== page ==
With changes in the economic environment, it is important to understand how businesses with trade credit exposures can be affected. This article covers the present trade credit climate, an example of how this insurance can protect your business, as well as an outline of key industries considered to be at a greater risk.
This article was developed by CBN partner National Credit Insurance (NCI). For further information or tailored advice for your business, please reach out to a CBN authorised broker.
What is Trade Credit Insurance?
In the current climate, assessing a business’ financial viability has become increasingly challenging. Trade Credit Insurance is designed to protect a business against the risk of debtor non-payment and insolvency.
What’s happening in the world of Trade Credit Insurance?
COVID-19 has changed life in the short term for many businesses, this includes trade credit.
Trade Credit Insurance has experienced a wave of uncertainly in both domestic and international insurance markets. This, coupled with fast-paced changes in government legislation, makes it challenging to predict when and how the economy is going to bounce back. Embattled Australian department store retailers David Jones and Myer are indicative of this trend, with the two high profile organisations reportedly subject to a reduction in cover from the middle of July (read more).
How can trade Credit Insurance protect your business?
Jane is a timber supplier, providing goods to the building industry. Jane supplies $100,000 worth of timber on 30-day terms to XYZ Timber Pty Ltd. Under her Trade Credit Insurance policy, she has a $5,000 excess and a 90% indemnity rate, and pays a premium of 0.22% on her total sales. Unfortunately, XYZ Timber Pty Ltd has entered external administration. Jane has no recoveries and is now facing a $100,000 loss. Fortunately for Jane, she has her Trade Credit Insurance policy which was in place prior to delivering and supplying these goods.
Jane has a “whole of turnover” Trade Credit Insurance policy, which thankfully means all her trade credit sales are insured providing they’re endorsed under the policy. At a premium rate of 0.22%, the cost of insuring this individual sale to XYZ Timber Pty Ltd averages out to just $220. So, in this instance it’s cost Jane $220 and she can now make a claim for $100,000 under her policy.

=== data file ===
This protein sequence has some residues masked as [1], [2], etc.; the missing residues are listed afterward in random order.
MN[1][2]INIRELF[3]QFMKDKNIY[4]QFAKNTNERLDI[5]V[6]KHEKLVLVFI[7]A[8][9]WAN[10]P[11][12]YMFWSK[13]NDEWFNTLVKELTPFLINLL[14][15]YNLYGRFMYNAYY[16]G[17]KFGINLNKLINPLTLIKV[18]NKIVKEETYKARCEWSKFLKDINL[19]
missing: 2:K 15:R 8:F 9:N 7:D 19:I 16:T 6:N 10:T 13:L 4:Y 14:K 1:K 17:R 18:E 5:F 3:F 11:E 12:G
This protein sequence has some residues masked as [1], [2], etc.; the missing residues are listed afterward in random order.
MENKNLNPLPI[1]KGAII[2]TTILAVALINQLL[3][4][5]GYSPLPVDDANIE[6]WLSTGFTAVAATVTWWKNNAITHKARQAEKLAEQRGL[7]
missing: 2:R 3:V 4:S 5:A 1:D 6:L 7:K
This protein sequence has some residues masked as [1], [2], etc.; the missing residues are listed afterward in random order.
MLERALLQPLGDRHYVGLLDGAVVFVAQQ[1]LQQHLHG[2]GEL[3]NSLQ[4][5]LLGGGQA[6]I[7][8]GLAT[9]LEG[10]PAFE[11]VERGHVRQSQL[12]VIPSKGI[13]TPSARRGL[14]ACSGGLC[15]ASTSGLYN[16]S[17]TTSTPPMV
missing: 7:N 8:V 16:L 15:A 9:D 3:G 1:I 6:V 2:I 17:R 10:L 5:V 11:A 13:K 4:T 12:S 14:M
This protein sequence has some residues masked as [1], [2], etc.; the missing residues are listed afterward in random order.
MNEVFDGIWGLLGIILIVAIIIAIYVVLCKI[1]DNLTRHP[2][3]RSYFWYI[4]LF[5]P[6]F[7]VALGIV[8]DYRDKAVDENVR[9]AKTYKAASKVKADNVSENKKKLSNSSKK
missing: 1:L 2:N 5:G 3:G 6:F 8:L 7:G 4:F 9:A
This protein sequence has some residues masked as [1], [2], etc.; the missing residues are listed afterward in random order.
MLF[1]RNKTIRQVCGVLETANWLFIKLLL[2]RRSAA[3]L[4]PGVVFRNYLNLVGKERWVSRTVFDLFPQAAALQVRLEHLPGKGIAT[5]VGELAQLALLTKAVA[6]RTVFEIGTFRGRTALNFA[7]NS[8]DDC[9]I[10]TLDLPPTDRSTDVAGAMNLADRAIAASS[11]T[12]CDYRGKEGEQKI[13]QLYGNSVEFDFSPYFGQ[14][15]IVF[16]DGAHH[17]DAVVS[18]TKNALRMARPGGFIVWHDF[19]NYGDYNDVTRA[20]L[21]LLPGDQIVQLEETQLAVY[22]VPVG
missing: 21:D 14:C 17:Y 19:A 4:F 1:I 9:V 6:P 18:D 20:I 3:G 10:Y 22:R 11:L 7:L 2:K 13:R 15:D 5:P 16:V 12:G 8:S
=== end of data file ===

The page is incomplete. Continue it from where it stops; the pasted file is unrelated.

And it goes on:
In this specific case, Jane’s return is around 35,000% more than the cost of insuring the debt. If Jane hadn’t been proactive in taking out Trade Credit Insurance, she would have needed to sell an additional $1,000,000 worth of goods (assuming a 10% profit margin) just to recoup her loss.
Although this is a simplistic example, it clearly highlights the financial protection offered by Trade Credit Insurance, particularly when the policy is broken down on an individual invoice basis.
When viewed in this light, it wouldn’t take much effort to incorporate this small premium cost into your sales fees moving forward. This would minimise the premium cost for your business, while providing greater security.
The availability of Trade Credit Insurance in Australia
Currently there are 5 main trade credit insurers in the Australian market, all of whom have different risk appetites on what they are willing to insure in the present economic climate. With many businesses at a greater risk of defaulting on payments, Trade Credit Insurance claims are becoming increasingly common, putting insurers’ own profitability at risk.
Accordingly, one insurer has made the decision to stop quoting on any new business, whilst others have become more conservative as market capital, or ‘capacity’ dries up. Their aim is to protect current portfolios, preferring to only insure the slightly better-known risk of existing clients, over the many unknowns that may be presented by new clients.
Industries currently considered by insurers as high risk are:
- Building and construction
If your business falls in one of the above categories, don’t be deterred. High risk doesn’t necessarily mean there is no capacity to purchase insurance, it just means that the risk will be priced accordingly. Some policies have had their premium rates increased only slightly, whilst others have increased by 10-25%.
What’s on the horizon for Trade Credit Insurance?
With the Australian economy experiencing 2 quarters of negative growth and another one on the horizon, the insurance market for Trade Credit policies will likely only become tougher.
To make matters more challenging, new debtor management laws are being introduced. This will see:
- the minimum amount owed to a creditor increase from $5,000 to $20,000, before being able to commence the winding-up process,
- the time a business must respond to a warning about an overdue debt, increase from 21 days to 6 months.
Unfortunately, these changes make cashflow management increasingly difficult for creditors, and perhaps mask ASIC insolvency statistics, which are at present some of the lowest on record.
However, with many businesses due to come off government assisted financial lifelines in a couple of months’ time, the current economic bubble may burst, and the rate of insolvencies skyrocket. One insurer has recently stated an expectation of a 53% rise in insolvencies in 2021 compared to 2019.
Ensure your business is protected against the risk of customers becoming insolvent.
For professional insurance advice, connect with a CBN Authorised Broker.
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